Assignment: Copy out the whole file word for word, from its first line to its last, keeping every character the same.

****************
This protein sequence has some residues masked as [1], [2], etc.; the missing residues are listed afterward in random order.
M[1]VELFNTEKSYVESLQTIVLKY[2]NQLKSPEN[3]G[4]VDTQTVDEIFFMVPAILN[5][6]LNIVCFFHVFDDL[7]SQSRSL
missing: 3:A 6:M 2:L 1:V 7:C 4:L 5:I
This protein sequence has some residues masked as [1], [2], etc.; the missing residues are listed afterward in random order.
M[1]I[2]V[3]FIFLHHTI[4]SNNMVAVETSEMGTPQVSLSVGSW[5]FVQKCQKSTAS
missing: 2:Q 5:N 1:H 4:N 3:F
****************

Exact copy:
This protein sequence has some residues masked as [1], [2], etc.; the missing residues are listed afterward in random order.
M[1]VELFNTEKSYVESLQTIVLKY[2]NQLKSPEN[3]G[4]VDTQTVDEIFFMVPAILN[5][6]LNIVCFFHVFDDL[7]SQSRSL
missing: 3:A 6:M 2:L 1:V 7:C 4:L 5:I
This protein sequence has some residues masked as [1], [2], etc.; the missing residues are listed afterward in random order.
M[1]I[2]V[3]FIFLHHTI[4]SNNMVAVETSEMGTPQVSLSVGSW[5]FVQKCQKSTAS
missing: 2:Q 5:N 1:H 4:N 3:F